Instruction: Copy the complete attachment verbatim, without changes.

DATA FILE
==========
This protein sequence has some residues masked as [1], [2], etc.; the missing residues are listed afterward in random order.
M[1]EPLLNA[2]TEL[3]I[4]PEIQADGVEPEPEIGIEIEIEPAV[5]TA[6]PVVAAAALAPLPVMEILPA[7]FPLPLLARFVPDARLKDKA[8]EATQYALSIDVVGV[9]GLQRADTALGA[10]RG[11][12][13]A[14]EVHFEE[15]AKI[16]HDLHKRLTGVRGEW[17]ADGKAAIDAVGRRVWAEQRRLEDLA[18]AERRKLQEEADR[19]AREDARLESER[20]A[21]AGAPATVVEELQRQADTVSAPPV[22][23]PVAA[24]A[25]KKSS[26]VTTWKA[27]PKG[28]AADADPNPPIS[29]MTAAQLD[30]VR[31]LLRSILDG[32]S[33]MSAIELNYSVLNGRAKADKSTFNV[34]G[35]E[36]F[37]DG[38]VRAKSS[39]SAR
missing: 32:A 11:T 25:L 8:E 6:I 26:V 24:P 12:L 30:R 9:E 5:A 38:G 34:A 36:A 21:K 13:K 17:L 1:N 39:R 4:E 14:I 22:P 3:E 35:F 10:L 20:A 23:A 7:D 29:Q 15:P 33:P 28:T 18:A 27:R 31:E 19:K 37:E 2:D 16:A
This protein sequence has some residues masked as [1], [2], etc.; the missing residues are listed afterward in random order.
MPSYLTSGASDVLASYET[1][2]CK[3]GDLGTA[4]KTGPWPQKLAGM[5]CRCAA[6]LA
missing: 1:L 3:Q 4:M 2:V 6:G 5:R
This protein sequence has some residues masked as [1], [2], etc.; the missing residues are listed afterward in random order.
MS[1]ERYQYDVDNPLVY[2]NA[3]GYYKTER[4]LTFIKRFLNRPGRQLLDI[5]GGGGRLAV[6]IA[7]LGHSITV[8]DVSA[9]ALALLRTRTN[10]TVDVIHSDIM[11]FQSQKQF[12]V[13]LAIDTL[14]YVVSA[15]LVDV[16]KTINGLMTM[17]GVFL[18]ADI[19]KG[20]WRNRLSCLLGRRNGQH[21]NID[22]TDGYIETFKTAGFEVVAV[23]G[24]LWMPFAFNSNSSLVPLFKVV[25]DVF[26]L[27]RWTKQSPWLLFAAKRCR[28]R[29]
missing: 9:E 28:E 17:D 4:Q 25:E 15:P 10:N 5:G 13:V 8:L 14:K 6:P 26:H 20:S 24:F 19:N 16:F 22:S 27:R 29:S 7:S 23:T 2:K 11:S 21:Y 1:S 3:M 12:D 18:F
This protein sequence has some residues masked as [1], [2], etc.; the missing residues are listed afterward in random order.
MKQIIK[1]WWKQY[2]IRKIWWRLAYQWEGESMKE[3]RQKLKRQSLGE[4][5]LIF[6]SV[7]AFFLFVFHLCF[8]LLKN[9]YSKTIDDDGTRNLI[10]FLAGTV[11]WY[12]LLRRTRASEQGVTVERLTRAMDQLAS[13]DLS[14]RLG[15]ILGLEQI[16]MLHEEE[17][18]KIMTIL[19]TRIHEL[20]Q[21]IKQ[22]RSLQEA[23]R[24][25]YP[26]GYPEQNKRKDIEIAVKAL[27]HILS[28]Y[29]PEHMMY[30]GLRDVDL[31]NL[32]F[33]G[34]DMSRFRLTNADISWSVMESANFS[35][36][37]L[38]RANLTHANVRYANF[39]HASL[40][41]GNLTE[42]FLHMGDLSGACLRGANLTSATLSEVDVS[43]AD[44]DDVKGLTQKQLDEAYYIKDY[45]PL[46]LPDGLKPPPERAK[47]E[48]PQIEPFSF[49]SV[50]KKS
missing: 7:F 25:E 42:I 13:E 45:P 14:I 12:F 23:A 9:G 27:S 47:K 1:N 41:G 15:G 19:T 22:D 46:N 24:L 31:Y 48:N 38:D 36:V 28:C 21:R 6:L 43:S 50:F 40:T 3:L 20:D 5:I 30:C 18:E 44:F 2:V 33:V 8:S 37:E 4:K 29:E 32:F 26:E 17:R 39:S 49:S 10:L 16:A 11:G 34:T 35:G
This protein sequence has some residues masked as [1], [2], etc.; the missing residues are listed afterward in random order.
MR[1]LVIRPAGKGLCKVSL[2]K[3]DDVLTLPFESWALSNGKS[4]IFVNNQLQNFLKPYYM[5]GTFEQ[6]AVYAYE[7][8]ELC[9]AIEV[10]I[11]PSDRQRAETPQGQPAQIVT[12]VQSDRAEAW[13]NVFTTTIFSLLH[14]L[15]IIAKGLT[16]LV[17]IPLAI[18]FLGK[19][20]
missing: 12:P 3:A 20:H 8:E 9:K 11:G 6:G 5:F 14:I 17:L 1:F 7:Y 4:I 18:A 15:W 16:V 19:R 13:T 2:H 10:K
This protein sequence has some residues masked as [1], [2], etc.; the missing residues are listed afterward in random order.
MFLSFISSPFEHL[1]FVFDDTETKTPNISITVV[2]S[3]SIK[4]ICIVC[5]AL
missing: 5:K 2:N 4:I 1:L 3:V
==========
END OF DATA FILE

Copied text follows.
This protein sequence has some residues masked as [1], [2], etc.; the missing residues are listed afterward in random order.
M[1]EPLLNA[2]TEL[3]I[4]PEIQADGVEPEPEIGIEIEIEPAV[5]TA[6]PVVAAAALAPLPVMEILPA[7]FPLPLLARFVPDARLKDKA[8]EATQYALSIDVVGV[9]GLQRADTALGA[10]RG[11][12][13]A[14]EVHFEE[15]AKI[16]HDLHKRLTGVRGEW[17]ADGKAAIDAVGRRVWAEQRRLEDLA[18]AERRKLQEEADR[19]AREDARLESER[20]A[21]AGAPATVVEELQRQADTVSAPPV[22][23]PVAA[24]A[25]KKSS[26]VTTWKA[27]PKG[28]AADADPNPPIS[29]MTAAQLD[30]VR[31]LLRSILDG[32]S[33]MSAIELNYSVLNGRAKADKSTFNV[34]G[35]E[36]F[37]DG[38]VRAKSS[39]SAR
missing: 32:A 11:T 25:L 8:E 6:I 26:V 24:P 12:L 30:R 9:E 5:A 38:G 34:A 36:A 21:K 13:K 17:L 1:N 39:R 4:E 14:I 22:P 3:E 35:F 10:L 20:A 23:A 7:D 29:Q 15:P 33:P 28:T 18:A 27:R 31:E 19:K 37:E 2:D 16:A
This protein sequence has some residues masked as [1], [2], etc.; the missing residues are listed afterward in random order.
MPSYLTSGASDVLASYET[1][2]CK[3]GDLGTA[4]KTGPWPQKLAGM[5]CRCAA[6]LA
missing: 1:L 3:Q 4:M 2:V 6:G 5:R
This protein sequence has some residues masked as [1], [2], etc.; the missing residues are listed afterward in random order.
MS[1]ERYQYDVDNPLVY[2]NA[3]GYYKTER[4]LTFIKRFLNRPGRQLLDI[5]GGGGRLAV[6]IA[7]LGHSITV[8]DVSA[9]ALALLRTRTN[10]TVDVIHSDIM[11]FQSQKQF[12]V[13]LAIDTL[14]YVVSA[15]LVDV[16]KTINGLMTM[17]GVFL[18]ADI[19]KG[20]WRNRLSCLLGRRNGQH[21]NID[22]TDGYIETFKTAGFEVVAV[23]G[24]LWMPFAFNSNSSLVPLFKVV[25]DVF[26]L[27]RWTKQSPWLLFAAKRCR[28]R[29]
missing: 9:E 28:E 17:D 4:Q 25:E 15:P 10:N 5:G 13:V 8:L 14:K 6:P 26:H 20:S 24:F 19:N 16:F 22:S 27:R 29:S 7:S 23:T 2:K 11:S 21:Y 1:S 3:M 12:D 18:F
This protein sequence has some residues masked as [1], [2], etc.; the missing residues are listed afterward in random order.
MKQIIK[1]WWKQY[2]IRKIWWRLAYQWEGESMKE[3]RQKLKRQSLGE[4][5]LIF[6]SV[7]AFFLFVFHLCF[8]LLKN[9]YSKTIDDDGTRNLI[10]FLAGTV[11]WY[12]LLRRTRASEQGVTVERLTRAMDQLAS[13]DLS[14]RLG[15]ILGLEQI[16]MLHEEE[17][18]KIMTIL[19]TRIHEL[20]Q[21]IKQ[22]RSLQEA[23]R[24][25]YP[26]GYPEQNKRKDIEIAVKAL[27]HILS[28]Y[29]PEHMMY[30]GLRDVDL[31]NL[32]F[33]G[34]DMSRFRLTNADISWSVMESANFS[35][36][37]L[38]RANLTHANVRYANF[39]HASL[40][41]GNLTE[42]FLHMGDLSGACLRGANLTSATLSEVDVS[43]AD[44]DDVKGLTQKQLDEAYYIKDY[45]PL[46]LPDGLKPPPERAK[47]E[48]PQIEPFSF[49]SV[50]KKS
missing: 7:F 25:E 42:I 13:E 45:P 14:I 12:F 23:A 9:G 27:S 47:K 1:N 41:G 15:G 19:T 22:D 46:N 24:L 31:Y 48:N 38:D 36:V 28:C 21:R 6:L 43:S 50:F 40:T 3:L 20:D 5:I 30:C 18:E 44:F 2:V 33:V 8:S 37:E 4:K 29:E 32:F 26:E 17:R 39:S 49:S 10:L 16:A 11:G 34:T 35:G
This protein sequence has some residues masked as [1], [2], etc.; the missing residues are listed afterward in random order.
MR[1]LVIRPAGKGLCKVSL[2]K[3]DDVLTLPFESWALSNGKS[4]IFVNNQLQNFLKPYYM[5]GTFEQ[6]AVYAYE[7][8]ELC[9]AIEV[10]I[11]PSDRQRAETPQGQPAQIVT[12]VQSDRAEAW[13]NVFTTTIFSLLH[14]L[15]IIAKGLT[16]LV[17]IPLAI[18]FLGK[19][20]
missing: 12:P 3:A 20:H 8:E 9:K 11:G 6:G 5:F 14:I 17:L 1:F 7:Y 4:I 18:A 15:W 16:V 19:R 13:T 2:H 10:K
This protein sequence has some residues masked as [1], [2], etc.; the missing residues are listed afterward in random order.
MFLSFISSPFEHL[1]FVFDDTETKTPNISITVV[2]S[3]SIK[4]ICIVC[5]AL
missing: 5:K 2:N 4:I 1:L 3:V